My friend Fred Wilson wrote a post this morning about the looong queues of people speakers face after panels or talks we give at conferences: The Panel Pile-Up. This post is actually an edit of the comment I left on Fred's blog.
I am speaking at one or two events a week, and I am seeing that pile-up all the time. It takes me anywhere from 10 to 40 mins to get off stage or "free myself up". Once it took me over an hour to leave the room – at a TiE Conference a couple of years ago.
I consider it part of the job to meet people in the hallway, and so I try to be as efficient but gracious as possible. A sixty second pitch, a couple of short Q&As followed by "Can we continue the discussion by email?" are fine since I will typically be able to indicate whether I am interested in following up, or not.
It is also completely fine to introduce yourself and just mention that you will forward a plan through a mutual connection. Putting a name on a face and shaking hands is always nice.
I always carry business cards, and happily give them away when asked. Why? Because it is the most efficient way of moving to the next person! Otherwise I need to spell my email address j-e-f-f (like Franck)<dot>s-o-f-t-t (yes, two t's) e-c-h-v-c (yes, vc like venture capital)<dot>com. If you compound the ambient noise, and the French accent, it would take me way more time than handing over a business card.
Very often, people will ask if I can meet them to give them feedback ("someone" said "If you want money, ask for advice"). And despite really enjoying doing it, but I am really short on time. So getting such a meeting organized through a trusted connection, like the funding pitch meeting, is often mandatory.
What's not OK is "hogging the line", and not understanding that 2 minutes is really the maximum you have keep a conversation going, out of courtesy for the other people going. Or trying to convince me to invest – right there and then, whereas the only reasonable expectation is to be invited into a meeting to pitch your idea. Other favorites (not) are asking me "if I invest in consumer internet", "if I invest at the early stage", or "what I invest in". If I have been on stage, I have most likely introduced myself and explained all that.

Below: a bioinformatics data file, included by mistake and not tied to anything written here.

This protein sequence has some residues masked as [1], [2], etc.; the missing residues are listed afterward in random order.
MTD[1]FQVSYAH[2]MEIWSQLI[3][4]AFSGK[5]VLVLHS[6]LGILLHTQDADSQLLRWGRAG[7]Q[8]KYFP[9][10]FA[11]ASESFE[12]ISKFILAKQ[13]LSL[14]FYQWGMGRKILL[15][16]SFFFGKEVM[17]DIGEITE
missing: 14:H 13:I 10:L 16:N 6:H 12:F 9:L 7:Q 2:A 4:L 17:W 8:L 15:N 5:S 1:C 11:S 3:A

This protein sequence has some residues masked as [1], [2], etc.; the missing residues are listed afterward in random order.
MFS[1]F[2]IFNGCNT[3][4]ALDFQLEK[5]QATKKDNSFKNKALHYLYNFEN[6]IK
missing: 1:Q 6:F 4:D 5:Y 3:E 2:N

As Jason Calacanis commented on the post, no entrepreneur should randomly pitch an investor without knowing the space, the stage and the context in which he/she invests in. Jeff Bussgang also made a very good point: we don't have the same level of expectations with students – when I hang out at University conferences, and after class when I speak/attend courses, I am perfectly happy to answer even the most basic questions, that's what we are here for.
Dan Primack asked a question in today's PE Hub Wire: out of the thousands of people who have pitched us at conferences after a talk, how many have we invested in. You might have guessed the answer: zero. It is as rare as investing in a business plan received via a "cold email" on our business plan email address.
But I do believe in the value of serendipity: you never know where your next deal is going to come from. I can say that I met the founders of Userplane (Mike Jones, we sold the company to AOL and he is now CEO of MySpace) and Buzznet (now BuzzMedia, a 50M+ u/v's network of web sites in the entertainment space) at a conference speakers dinner 6 years ago. So here you go: it's worth it .
A few of my friends wrote Dan about their experience: three of them met a company they ended up investing in after a panel.